The Fourth Department, reversing the Court of Claims, determined the state’s motion for summary judgment in this snow-plow traffic-accident case should not have been granted because there were questions of fact concerning whether the higher “reckless disregard” standard of care for snow plows was applicable. Although the “reckless disregard” standard may still apply where, as here, the snow plow is raised, the snow plow must be salting the road or otherwise “working its run” at the time of the accident:
Vehicle and Traffic Law § 1103 (b) “exempts from the rules of the road all vehicles, including [snowplows], which are ‘actually engaged in work on a highway’ . . . , and imposes on such vehicles a recklessness standard of care” … . The exemption “applies only when such work is in fact being performed at the time of the accident” … , which includes a snowplow engaged in plowing or salting a road … . Although the exemption does “not apply if the snowplow . . . [is] merely traveling from one route to another route” … , a snowplow may be “engaged in work even if the plow blade [is] up at the time of the accident and no salting [is] occurring” when the snowplow is nevertheless “working [its] ‘run’ or ‘beat’ at the time of the accident” … .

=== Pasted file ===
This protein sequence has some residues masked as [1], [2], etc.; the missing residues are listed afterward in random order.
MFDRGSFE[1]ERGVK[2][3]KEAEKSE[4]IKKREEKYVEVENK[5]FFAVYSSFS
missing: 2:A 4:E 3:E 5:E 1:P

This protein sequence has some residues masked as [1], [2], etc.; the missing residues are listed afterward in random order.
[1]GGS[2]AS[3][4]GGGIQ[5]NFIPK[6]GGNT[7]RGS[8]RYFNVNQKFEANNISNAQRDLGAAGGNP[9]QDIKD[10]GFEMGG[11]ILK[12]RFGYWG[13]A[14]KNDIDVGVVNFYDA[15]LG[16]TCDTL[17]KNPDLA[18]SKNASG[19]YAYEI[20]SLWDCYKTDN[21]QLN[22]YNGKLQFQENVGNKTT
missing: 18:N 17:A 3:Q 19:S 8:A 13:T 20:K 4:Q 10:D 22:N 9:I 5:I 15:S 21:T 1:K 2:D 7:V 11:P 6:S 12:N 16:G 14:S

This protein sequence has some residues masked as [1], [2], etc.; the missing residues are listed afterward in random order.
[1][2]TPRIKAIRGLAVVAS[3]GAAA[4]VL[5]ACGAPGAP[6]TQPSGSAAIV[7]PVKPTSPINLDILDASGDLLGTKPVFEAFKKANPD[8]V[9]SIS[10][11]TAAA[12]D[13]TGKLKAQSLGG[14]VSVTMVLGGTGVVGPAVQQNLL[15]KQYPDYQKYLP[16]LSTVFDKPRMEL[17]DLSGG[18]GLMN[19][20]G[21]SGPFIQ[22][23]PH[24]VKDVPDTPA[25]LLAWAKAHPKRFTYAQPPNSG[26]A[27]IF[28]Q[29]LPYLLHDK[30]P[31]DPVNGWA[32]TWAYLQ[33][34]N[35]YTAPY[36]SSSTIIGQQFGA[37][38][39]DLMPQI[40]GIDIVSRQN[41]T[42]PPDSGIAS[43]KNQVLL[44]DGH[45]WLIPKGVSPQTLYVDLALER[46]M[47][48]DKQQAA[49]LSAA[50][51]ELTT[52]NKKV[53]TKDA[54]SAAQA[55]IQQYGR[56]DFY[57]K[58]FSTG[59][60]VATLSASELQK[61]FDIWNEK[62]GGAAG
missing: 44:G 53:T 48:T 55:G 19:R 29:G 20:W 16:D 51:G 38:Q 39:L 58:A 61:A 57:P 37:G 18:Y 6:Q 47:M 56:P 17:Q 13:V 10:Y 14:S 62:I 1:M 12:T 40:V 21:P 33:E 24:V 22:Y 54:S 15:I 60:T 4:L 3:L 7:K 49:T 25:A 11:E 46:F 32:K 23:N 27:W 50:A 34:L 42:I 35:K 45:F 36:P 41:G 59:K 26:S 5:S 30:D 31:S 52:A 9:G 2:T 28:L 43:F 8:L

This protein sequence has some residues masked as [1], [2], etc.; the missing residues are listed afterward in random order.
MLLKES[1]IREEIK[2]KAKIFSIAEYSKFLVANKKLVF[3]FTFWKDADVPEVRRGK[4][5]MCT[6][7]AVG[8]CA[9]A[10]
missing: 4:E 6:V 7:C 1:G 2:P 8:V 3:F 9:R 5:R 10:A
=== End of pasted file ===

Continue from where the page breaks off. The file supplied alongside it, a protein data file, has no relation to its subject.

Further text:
… [W]e conclude that the State failed to establish as a matter of law that the snowplow was “actually engaged in work on a highway” at the time of the accident (Vehicle and Traffic Law § 1103 [b] …). Lynch-Miller v State of New York, 2022 NY Slip Op 05640, Fourth Dept 10-7-22
Practice Point: Here the snow plow was raised when the traffic accident occurred. There were questions of fact about whether the snow plow was salting the road or otherwise working its run when at the time. Therefore, there were questions of fact about whether the higher “reckless disregard” standard of care for vehicles engaged in highway work applied.